Updated July 30, 2020, 11:45 am
As technology advances, the way we measure things has to advance as well. Google Ads is stopping their support for last click attribution sometime in 2018. As a result, advertisers will have to begin opting into one of many other attribution models available in Google. You may be asking, “what is an attribution model?”
As Google explains, an attribution model is a rule or set of rules that help determine how we credit for sales and conversions. This is assigned to touchpoints in conversion paths.
Google Ads conversion tracking helps you identify how well your campaign is generating sales, leads, sign-ups and other important activities for your business.
Currently, Google Ads has a default that is last-click attribution. This attribution gives the click just before the conversion event (such as a sign-up or purchase) 100% of the attribution credit. Because each business is different and has different goals, they tailor their attribution to whatever makes sense for their business
The attribution changes in your Google Ads account won’t mix up your account, but you will be able to go to the attribution models page and view what the various models say about your data without having to change any of your reporting defaults. There are 5 attribution models you can choose from in your Google Ads account and we have outlined a brief description of what each is below.
Time Decay Model
The touchpoints closest in time to the sale or conversion rate will get the most credit. The largest weighting will be with the keywords consumer used within a few hours of the conversion. Basically, a click eight days before a conversion will get half as much credit as a click one day before conversion.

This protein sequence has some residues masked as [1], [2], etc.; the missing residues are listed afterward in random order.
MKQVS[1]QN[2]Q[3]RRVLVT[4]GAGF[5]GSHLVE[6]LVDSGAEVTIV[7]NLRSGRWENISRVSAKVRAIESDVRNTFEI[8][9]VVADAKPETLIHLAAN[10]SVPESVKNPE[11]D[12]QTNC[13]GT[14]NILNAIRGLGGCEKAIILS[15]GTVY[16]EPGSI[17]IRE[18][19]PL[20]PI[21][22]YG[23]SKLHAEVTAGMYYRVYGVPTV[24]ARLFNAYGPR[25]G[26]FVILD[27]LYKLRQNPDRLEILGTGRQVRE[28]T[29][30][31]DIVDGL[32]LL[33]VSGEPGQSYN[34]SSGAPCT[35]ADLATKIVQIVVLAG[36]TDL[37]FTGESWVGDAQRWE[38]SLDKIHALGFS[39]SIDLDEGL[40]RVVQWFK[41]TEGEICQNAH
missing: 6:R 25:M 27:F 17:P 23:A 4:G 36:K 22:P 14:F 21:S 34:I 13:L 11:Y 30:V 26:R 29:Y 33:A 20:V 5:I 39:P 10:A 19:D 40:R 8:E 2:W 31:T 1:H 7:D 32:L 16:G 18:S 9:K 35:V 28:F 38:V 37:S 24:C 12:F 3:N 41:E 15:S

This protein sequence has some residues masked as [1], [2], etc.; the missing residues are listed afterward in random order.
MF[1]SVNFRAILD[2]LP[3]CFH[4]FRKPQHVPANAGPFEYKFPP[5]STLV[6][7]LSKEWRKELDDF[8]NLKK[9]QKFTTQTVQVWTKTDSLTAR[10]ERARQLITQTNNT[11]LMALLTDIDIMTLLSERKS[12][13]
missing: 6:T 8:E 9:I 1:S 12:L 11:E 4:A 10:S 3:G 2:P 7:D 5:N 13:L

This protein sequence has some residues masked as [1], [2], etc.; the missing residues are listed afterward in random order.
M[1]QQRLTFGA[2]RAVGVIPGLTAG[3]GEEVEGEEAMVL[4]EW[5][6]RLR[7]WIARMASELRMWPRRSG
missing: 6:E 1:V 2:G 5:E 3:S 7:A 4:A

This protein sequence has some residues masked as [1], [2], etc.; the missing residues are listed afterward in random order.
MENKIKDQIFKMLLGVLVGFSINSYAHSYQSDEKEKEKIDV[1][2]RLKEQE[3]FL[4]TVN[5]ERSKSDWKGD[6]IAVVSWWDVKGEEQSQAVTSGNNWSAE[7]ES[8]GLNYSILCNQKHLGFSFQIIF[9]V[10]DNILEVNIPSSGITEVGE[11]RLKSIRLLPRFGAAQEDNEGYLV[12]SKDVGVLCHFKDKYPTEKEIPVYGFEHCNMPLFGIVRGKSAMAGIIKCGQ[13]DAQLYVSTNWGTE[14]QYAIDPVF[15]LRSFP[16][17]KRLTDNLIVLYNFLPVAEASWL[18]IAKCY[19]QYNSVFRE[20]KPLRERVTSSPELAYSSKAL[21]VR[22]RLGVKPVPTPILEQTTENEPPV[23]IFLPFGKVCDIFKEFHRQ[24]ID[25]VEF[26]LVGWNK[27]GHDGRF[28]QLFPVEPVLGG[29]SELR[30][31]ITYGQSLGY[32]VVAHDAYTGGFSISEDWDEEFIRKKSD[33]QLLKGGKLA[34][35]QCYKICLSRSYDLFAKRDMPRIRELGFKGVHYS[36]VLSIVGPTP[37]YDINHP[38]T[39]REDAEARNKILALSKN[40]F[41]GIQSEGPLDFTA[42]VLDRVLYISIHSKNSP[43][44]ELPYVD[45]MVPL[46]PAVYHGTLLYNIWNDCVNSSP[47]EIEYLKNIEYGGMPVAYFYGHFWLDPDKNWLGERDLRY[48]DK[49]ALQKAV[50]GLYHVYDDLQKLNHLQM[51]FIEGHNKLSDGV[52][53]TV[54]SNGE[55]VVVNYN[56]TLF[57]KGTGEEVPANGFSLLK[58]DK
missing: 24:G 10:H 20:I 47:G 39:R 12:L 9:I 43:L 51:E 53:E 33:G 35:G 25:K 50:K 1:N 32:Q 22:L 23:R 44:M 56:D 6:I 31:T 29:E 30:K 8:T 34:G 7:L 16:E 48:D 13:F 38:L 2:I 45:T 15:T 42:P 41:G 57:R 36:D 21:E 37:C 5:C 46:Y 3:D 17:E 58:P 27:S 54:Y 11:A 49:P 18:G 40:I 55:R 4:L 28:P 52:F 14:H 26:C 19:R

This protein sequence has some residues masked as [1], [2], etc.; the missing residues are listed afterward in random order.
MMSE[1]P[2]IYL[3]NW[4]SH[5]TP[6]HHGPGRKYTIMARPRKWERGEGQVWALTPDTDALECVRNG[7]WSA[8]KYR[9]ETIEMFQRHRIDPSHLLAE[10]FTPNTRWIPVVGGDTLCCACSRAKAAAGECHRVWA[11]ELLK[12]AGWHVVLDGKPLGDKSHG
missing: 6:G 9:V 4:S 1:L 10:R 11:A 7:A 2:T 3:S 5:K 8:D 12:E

Position Based Model
40% of the credit is the assignment to the first and the last interaction, and the remaining 20% of the credit is distributed evenly to the middle interactions.
Every touchpoint that contributed to the Google Ads conversion tracking will get the same score. The last click gets the exact same amount of credit as the first click. This model would be best used if your company wants to spread as much credit as possible around to keywords that were a key factor in the user’s consideration process towards a conversion.
Data-Driven Attribution Model
Data-driven attribution is the most heart and soul part of all the various attribution models. What it does is that it analyses various data points to help determine what specific weighting should be when the conversion occurs. It will also redistribute credit in favour of ad groups, campaigns, keywords, and converting ads.
This is where 100% of the credit is given to the first touch point. This is most often used when businesses are looking to grow and focus on new customer acquisitions. If a company is looking to remarket through new prospects this would the model to use.
If you have any questions about this change, need some advice on how you can benefit from the new attribution change, or just need some help with any facet of your online marketing, contact us at Marwick Marketing!